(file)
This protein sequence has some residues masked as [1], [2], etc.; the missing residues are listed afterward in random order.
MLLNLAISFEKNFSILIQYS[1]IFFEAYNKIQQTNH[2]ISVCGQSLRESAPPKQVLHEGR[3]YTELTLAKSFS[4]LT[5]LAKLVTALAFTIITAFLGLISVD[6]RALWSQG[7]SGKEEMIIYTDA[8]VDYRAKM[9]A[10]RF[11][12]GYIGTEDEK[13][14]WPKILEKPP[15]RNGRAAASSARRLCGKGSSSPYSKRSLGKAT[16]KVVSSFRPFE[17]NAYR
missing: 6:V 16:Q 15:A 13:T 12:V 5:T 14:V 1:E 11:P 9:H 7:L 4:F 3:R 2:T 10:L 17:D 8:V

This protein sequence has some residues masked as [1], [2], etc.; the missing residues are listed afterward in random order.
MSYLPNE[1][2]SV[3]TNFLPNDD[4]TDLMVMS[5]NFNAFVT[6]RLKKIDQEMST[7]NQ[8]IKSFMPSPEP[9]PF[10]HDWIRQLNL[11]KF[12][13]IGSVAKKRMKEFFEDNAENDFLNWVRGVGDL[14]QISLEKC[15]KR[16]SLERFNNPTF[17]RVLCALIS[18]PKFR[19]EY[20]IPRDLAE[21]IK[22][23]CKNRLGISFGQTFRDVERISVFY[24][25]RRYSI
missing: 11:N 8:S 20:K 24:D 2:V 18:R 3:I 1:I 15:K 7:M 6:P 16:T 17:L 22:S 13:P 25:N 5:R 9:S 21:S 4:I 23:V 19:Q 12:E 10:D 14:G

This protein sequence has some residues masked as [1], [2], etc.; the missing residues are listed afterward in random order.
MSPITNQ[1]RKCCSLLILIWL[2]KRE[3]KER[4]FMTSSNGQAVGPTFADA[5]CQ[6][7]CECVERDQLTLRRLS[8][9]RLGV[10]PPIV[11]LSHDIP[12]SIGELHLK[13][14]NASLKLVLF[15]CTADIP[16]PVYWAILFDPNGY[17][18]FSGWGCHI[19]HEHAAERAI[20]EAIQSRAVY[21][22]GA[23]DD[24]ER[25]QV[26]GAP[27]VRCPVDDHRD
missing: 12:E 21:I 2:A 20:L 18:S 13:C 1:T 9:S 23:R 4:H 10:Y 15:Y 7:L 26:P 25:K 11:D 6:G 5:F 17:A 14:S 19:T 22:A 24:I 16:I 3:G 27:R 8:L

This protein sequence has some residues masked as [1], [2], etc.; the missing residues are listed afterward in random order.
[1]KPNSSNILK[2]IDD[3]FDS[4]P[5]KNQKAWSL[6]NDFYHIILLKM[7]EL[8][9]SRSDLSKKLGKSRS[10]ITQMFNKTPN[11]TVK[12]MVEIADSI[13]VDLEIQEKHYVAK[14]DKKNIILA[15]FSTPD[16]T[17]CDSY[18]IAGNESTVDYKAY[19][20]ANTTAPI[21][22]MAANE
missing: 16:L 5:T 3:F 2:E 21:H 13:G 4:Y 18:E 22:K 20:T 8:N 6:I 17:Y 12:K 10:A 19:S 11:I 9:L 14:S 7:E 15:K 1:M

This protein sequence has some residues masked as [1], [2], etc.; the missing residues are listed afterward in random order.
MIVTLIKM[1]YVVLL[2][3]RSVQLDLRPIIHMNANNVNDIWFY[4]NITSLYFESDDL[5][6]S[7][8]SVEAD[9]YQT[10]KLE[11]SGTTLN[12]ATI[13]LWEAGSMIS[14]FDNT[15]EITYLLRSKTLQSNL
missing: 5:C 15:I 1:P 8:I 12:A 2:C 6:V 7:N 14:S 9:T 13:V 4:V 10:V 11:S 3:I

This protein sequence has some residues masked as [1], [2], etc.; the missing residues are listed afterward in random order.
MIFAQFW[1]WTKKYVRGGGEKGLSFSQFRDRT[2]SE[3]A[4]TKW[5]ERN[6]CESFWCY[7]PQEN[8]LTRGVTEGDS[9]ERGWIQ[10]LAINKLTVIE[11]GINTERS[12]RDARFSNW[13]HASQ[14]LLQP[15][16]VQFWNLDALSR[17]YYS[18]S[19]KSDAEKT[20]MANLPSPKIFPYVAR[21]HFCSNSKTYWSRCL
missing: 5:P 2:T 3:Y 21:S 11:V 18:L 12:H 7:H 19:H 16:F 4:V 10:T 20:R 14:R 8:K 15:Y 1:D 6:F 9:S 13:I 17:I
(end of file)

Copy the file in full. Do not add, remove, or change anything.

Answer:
This protein sequence has some residues masked as [1], [2], etc.; the missing residues are listed afterward in random order.
MLLNLAISFEKNFSILIQYS[1]IFFEAYNKIQQTNH[2]ISVCGQSLRESAPPKQVLHEGR[3]YTELTLAKSFS[4]LT[5]LAKLVTALAFTIITAFLGLISVD[6]RALWSQG[7]SGKEEMIIYTDA[8]VDYRAKM[9]A[10]RF[11][12]GYIGTEDEK[13][14]WPKILEKPP[15]RNGRAAASSARRLCGKGSSSPYSKRSLGKAT[16]KVVSSFRPFE[17]NAYR
missing: 6:V 16:Q 15:A 13:T 12:V 5:T 14:V 1:E 11:P 9:H 7:L 4:F 3:R 2:T 10:L 17:D 8:V

This protein sequence has some residues masked as [1], [2], etc.; the missing residues are listed afterward in random order.
MSYLPNE[1][2]SV[3]TNFLPNDD[4]TDLMVMS[5]NFNAFVT[6]RLKKIDQEMST[7]NQ[8]IKSFMPSPEP[9]PF[10]HDWIRQLNL[11]KF[12][13]IGSVAKKRMKEFFEDNAENDFLNWVRGVGDL[14]QISLEKC[15]KR[16]SLERFNNPTF[17]RVLCALIS[18]PKFR[19]EY[20]IPRDLAE[21]IK[22][23]CKNRLGISFGQTFRDVERISVFY[24][25]RRYSI
missing: 11:N 8:S 20:K 24:D 2:V 18:R 3:I 1:I 15:K 7:M 6:P 16:T 17:L 22:S 13:P 25:N 5:R 9:S 21:S 4:I 23:V 19:Q 12:E 10:D 14:G

This protein sequence has some residues masked as [1], [2], etc.; the missing residues are listed afterward in random order.
MSPITNQ[1]RKCCSLLILIWL[2]KRE[3]KER[4]FMTSSNGQAVGPTFADA[5]CQ[6][7]CECVERDQLTLRRLS[8][9]RLGV[10]PPIV[11]LSHDIP[12]SIGELHLK[13][14]NASLKLVLF[15]CTADIP[16]PVYWAILFDPNGY[17][18]FSGWGCHI[19]HEHAAERAI[20]EAIQSRAVY[21][22]GA[23]DD[24]ER[25]QV[26]GAP[27]VRCPVDDHRD
missing: 12:E 21:I 2:A 20:L 18:S 13:C 1:T 9:S 23:R 4:H 10:Y 15:Y 7:L 26:P 25:K 11:D 6:G 5:F 17:A 14:S 19:T 22:A 24:I 16:I 3:G 27:R 8:L

This protein sequence has some residues masked as [1], [2], etc.; the missing residues are listed afterward in random order.
[1]KPNSSNILK[2]IDD[3]FDS[4]P[5]KNQKAWSL[6]NDFYHIILLKM[7]EL[8][9]SRSDLSKKLGKSRS[10]ITQMFNKTPN[11]TVK[12]MVEIADSI[13]VDLEIQEKHYVAK[14]DKKNIILA[15]FSTPD[16]T[17]CDSY[18]IAGNESTVDYKAY[19][20]ANTTAPI[21][22]MAANE
missing: 16:L 5:T 3:F 2:E 21:H 13:G 4:Y 18:E 22:K 20:T 8:N 6:I 17:Y 12:K 10:A 19:S 11:I 9:L 14:S 7:E 15:K 1:M

This protein sequence has some residues masked as [1], [2], etc.; the missing residues are listed afterward in random order.
MIVTLIKM[1]YVVLL[2][3]RSVQLDLRPIIHMNANNVNDIWFY[4]NITSLYFESDDL[5][6]S[7][8]SVEAD[9]YQT[10]KLE[11]SGTTLN[12]ATI[13]LWEAGSMIS[14]FDNT[15]EITYLLRSKTLQSNL
missing: 5:C 15:I 1:P 8:I 12:A 2:C 6:V 7:N 14:S 9:T 13:V 4:V 10:V 11:S 3:I

This protein sequence has some residues masked as [1], [2], etc.; the missing residues are listed afterward in random order.
MIFAQFW[1]WTKKYVRGGGEKGLSFSQFRDRT[2]SE[3]A[4]TKW[5]ERN[6]CESFWCY[7]PQEN[8]LTRGVTEGDS[9]ERGWIQ[10]LAINKLTVIE[11]GINTERS[12]RDARFSNW[13]HASQ[14]LLQP[15][16]VQFWNLDALSR[17]YYS[18]S[19]KSDAEKT[20]MANLPSPKIFPYVAR[21]HFCSNSKTYWSRCL
missing: 5:P 2:T 3:Y 21:S 11:V 18:L 12:H 7:H 19:H 16:F 4:V 10:T 20:R 14:R 8:K 15:Y 1:D 6:F 9:S 13:I 17:I